• Recommendation 3.1. Amend NEPA to grant tribal, state and local stakeholders cooperating agency status. The definition would include the term "political subdivisions" to capture the large number of political subdivisions that provide vital services to the public but are generally ignored in the planning for NEPA.
  • Recommendation 6.1. Direct CEQ to promulgate regulations to encourage more consultation with stakeholders.

Other Positive Task Force Recommendations

We were pleased to see that the Task Force proposed several other recommendations that addressed concerns not identified by our membership. We support the following recommendations and believe they will provide beneficial results if implemented:

  • Recommendation 4.1. Amend NEPA to create a citizen suit provision. This provision would clarify the standards and procedures for judicial review of NEPA actions.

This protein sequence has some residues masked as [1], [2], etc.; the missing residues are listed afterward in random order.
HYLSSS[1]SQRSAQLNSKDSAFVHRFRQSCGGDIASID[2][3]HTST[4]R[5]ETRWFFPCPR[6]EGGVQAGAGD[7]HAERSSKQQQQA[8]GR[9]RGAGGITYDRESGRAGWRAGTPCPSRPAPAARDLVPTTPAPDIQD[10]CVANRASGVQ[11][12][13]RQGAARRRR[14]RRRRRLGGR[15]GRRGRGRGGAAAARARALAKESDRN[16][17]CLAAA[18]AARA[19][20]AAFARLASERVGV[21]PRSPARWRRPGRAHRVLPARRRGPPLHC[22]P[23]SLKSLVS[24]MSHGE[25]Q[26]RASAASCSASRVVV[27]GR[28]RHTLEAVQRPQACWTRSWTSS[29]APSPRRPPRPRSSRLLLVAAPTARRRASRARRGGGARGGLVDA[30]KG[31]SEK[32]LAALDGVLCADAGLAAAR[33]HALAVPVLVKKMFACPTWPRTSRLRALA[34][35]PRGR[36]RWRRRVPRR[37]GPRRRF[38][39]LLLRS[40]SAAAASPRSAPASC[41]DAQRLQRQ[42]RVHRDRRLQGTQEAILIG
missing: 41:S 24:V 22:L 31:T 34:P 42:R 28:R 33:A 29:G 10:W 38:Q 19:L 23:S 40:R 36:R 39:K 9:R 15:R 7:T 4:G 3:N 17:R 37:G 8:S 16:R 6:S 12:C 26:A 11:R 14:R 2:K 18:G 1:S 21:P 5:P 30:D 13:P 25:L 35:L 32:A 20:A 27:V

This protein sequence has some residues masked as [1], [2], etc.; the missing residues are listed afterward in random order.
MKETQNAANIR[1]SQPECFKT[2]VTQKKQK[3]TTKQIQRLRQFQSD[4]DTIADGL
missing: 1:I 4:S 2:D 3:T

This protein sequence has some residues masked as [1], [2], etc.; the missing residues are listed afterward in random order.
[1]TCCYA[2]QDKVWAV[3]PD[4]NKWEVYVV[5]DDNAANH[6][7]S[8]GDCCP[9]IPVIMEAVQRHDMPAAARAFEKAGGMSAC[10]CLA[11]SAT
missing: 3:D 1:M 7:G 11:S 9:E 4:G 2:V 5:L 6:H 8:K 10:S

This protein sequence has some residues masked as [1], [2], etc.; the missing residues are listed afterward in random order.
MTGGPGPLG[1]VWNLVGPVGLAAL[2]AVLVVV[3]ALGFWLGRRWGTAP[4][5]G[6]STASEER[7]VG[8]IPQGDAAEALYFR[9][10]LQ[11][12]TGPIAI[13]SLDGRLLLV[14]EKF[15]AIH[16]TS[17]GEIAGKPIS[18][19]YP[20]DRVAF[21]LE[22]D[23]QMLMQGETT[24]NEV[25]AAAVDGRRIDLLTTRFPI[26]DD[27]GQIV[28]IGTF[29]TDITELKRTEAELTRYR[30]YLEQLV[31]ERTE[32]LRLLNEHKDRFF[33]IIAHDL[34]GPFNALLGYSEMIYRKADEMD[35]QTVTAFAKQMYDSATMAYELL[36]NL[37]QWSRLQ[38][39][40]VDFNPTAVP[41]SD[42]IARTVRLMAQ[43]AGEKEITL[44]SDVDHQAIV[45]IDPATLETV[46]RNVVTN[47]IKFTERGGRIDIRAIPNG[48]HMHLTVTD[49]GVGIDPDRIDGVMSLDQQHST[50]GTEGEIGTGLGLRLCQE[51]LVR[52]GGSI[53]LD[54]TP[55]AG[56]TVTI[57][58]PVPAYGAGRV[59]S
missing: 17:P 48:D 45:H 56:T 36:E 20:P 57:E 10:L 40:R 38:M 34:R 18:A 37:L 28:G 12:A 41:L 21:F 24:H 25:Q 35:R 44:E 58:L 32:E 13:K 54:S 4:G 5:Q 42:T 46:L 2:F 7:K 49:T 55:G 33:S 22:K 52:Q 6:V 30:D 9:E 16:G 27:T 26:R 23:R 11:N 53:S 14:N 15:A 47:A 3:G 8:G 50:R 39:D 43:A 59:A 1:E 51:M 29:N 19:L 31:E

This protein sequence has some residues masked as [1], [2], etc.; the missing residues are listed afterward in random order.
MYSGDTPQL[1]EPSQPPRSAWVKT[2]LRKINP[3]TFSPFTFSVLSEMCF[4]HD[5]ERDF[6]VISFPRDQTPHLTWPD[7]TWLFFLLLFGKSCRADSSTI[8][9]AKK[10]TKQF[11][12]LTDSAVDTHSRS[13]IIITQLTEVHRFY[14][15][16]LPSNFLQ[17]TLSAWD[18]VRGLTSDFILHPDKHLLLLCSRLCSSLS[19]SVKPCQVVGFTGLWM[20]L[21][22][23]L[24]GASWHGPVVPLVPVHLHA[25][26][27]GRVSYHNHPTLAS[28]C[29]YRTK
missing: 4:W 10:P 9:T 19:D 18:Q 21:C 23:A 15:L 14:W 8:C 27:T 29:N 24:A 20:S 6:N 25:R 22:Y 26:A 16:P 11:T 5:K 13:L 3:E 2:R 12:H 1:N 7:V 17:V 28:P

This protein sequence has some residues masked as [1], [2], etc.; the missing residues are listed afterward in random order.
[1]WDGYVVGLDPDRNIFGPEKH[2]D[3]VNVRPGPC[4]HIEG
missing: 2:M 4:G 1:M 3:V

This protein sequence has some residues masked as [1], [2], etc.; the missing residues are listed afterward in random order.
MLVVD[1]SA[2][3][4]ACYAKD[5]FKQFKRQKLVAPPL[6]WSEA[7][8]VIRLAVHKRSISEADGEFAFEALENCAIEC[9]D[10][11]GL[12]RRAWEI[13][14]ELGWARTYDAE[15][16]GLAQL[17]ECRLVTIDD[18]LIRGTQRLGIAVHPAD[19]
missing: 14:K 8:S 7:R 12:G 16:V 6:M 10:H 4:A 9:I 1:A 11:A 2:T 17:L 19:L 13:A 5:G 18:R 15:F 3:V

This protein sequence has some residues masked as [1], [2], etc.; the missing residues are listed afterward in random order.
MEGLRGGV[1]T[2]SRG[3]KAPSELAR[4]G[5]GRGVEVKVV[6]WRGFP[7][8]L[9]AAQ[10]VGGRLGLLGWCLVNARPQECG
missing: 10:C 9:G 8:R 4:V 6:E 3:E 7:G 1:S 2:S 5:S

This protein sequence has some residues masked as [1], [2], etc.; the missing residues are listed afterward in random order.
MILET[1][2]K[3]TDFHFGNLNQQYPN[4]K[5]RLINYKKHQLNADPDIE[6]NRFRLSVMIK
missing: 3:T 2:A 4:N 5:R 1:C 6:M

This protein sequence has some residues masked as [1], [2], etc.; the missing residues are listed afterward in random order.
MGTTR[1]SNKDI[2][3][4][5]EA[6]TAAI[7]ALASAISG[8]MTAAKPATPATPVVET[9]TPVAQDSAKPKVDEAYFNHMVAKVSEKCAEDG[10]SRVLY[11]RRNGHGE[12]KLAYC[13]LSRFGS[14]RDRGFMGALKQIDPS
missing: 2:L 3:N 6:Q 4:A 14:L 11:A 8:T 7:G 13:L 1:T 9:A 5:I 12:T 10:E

• Recommendation 5.2. Amend NEPA to clarify that the alternative analysis must include consideration of the environmental impact of not taking an action on any proposed project.
  • Recommendation 9.2. Within 1 year of the publication of The Task Force final recommendations, CEQ will be directed to conduct a study and report to the Committee on Resources that details the amount and experience of NEPA staff at key Federal agencies.

Concerns with NEPA Task Force Recommendations

We are, for the most part, in full agreement with the Task Force recommendations. However, we do have a few concerns.

First, Recommendation 1.1 would enhance NEPA to create a new definition of "major federal action" that would only include new and continuing projects that would require substantial planning, time, resources, or expenditures. We have concerns that NEPA should apply to "continuing" projects. The current application of NEPA generally does not pertain to ongoing actions, such as the operation of a reservoir from year to year under the normal range of operating parameters.

Second, the footnote on page 22 under the "Public Participation" section of the draft report contains an error. "Bureau of Land Management" should be changed to "Bureau of Reclamation". Also, additional explanation of the government’s decision not to proceed with a full-blown EIS for the Klamath Project in 2001 – as noted briefly in the footnote - might be justified. The ultimate NEPA lesson learned from the 2001 Klamath water crisis is that NEPA should apply to and precede a regulatory action that disrupts communities of humans and wildlife.